Recipe From What's For Lunch, Honey?
Prep Time: 30 minutes
Total Time: 60 minutes + 60 minutes marinating time
- 3 tablespoons extra-virgin olive oil
- 115 ml white wine vinegar
- 6 garlic cloves, crushed
- 1 teaspoon whole cumin seeds
- 2 teaspoons ground coriander seeds
- 2 teaspoons ground cumin seeds
- 1 teaspoon cayenne pepper
- ¼ teaspoon turmeric
- 2 tablespoons rape seed oil
- 2 red onions, coarsely chopped
- 30g cashew nuts
- 1 kg boneless pork, from the shoulder, cut into cubes
- 125 ml coconut milk
- Seasoning to taste
- Handful coriander leaves, chopped
- Place the pork pieces in a large dish. Pour the vinegar and add the garlic, coriander, cumin, cayenne pepper, turmeric and season. Rub into the meat and leave to marinate for an hour.
- While the meat is marinating, heat the oil in a large skillet over medium-high heat. Add the whole cumin seeds and allow to crackle and release the perfume for about 30 seconds, then add the onions and cashews and cook together, stirring occasionally. Cook until the onions are caramelized and golden and the nuts are toasted. This should take about 8 to 10 minutes.
- With a slotted spoon remove the pork from the marinade reserving the liquid. Set the meat aside to drain. Pour the marinade into the skillet. Cook the tangy sauce over a medium heat, stirring frequently to make sure nothing sticks to the bottom of the pan.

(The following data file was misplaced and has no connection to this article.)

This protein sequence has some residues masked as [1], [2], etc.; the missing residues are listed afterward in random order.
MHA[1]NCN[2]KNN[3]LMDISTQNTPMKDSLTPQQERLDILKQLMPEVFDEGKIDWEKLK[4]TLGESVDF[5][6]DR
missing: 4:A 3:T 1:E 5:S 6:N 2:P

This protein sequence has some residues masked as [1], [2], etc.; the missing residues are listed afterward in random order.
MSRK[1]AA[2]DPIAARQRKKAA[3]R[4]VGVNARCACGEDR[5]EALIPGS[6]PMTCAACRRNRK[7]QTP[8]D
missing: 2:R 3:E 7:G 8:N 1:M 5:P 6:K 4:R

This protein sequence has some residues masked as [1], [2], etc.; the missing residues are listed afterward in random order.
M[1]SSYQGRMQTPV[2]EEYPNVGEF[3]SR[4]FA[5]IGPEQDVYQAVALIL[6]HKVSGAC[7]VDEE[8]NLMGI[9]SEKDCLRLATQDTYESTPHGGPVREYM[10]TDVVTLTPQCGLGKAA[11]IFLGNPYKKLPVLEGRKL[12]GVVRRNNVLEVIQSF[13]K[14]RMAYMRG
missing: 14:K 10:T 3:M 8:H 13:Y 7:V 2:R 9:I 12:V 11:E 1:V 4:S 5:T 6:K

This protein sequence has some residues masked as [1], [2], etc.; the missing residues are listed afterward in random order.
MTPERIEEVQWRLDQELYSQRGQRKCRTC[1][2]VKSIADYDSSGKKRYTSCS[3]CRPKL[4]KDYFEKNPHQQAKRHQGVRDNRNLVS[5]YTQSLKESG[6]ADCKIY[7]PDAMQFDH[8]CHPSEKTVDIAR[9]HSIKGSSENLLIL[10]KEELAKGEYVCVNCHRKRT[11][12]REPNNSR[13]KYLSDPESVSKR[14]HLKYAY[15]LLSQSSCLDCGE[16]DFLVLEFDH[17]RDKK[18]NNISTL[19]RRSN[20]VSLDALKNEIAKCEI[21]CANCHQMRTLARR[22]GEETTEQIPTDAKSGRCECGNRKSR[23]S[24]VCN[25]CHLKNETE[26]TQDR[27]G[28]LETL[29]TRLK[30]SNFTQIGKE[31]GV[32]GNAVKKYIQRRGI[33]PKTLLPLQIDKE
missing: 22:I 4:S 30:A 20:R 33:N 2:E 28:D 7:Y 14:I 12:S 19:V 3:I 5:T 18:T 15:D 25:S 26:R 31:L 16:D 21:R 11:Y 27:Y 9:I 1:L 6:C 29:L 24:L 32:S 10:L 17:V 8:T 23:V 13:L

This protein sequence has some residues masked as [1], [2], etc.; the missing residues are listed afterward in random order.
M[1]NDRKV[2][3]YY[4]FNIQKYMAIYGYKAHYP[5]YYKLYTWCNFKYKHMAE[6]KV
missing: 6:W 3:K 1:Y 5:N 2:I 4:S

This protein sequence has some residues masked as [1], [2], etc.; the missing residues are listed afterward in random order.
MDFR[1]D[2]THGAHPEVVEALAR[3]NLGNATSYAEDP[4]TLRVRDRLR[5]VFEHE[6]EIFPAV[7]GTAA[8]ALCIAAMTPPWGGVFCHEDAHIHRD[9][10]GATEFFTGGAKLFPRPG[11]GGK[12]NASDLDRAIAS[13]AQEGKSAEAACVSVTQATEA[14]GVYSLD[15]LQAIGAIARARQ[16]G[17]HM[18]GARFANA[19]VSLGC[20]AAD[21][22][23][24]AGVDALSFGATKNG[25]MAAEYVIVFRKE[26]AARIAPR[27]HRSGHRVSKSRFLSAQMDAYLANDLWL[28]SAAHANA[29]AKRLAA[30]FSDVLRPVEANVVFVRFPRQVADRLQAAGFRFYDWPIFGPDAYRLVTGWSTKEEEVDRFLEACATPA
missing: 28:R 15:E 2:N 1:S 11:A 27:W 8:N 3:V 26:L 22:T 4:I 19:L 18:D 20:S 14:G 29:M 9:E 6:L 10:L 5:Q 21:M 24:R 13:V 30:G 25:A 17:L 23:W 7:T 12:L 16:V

- When the vinegar has evaporated add the pork and cook for 2 minutes, searing the meat. Add about 115 ml of water and stir with a wooden spoon, scraping the bottom to make sure all the good bits come off. Bring the mixture to a quick boil, then reduce heat to medium-low, cover and simmer gently for about 30 minutes until the pork is tender and succulent. Stir from time to time.
- Stir in the coconut milk, increase the heat to medium and simmer for 10 minutes until the sauce thickens.
- Check the seasoning, sprinkle with coriander leaves and serve hot with platters of perfumed rice, warm soft nans, and chutney and pickles.
You will notice I do not add any chilies in the vindaloo. Instead I rely on cayenne pepper to impart the heat and the zest gives the vindaloo a fantastic boost. A vindaloo does not have to be burning hot in my opinion, but a bit of fieriness is required. Please by all means adjust this to your own taste.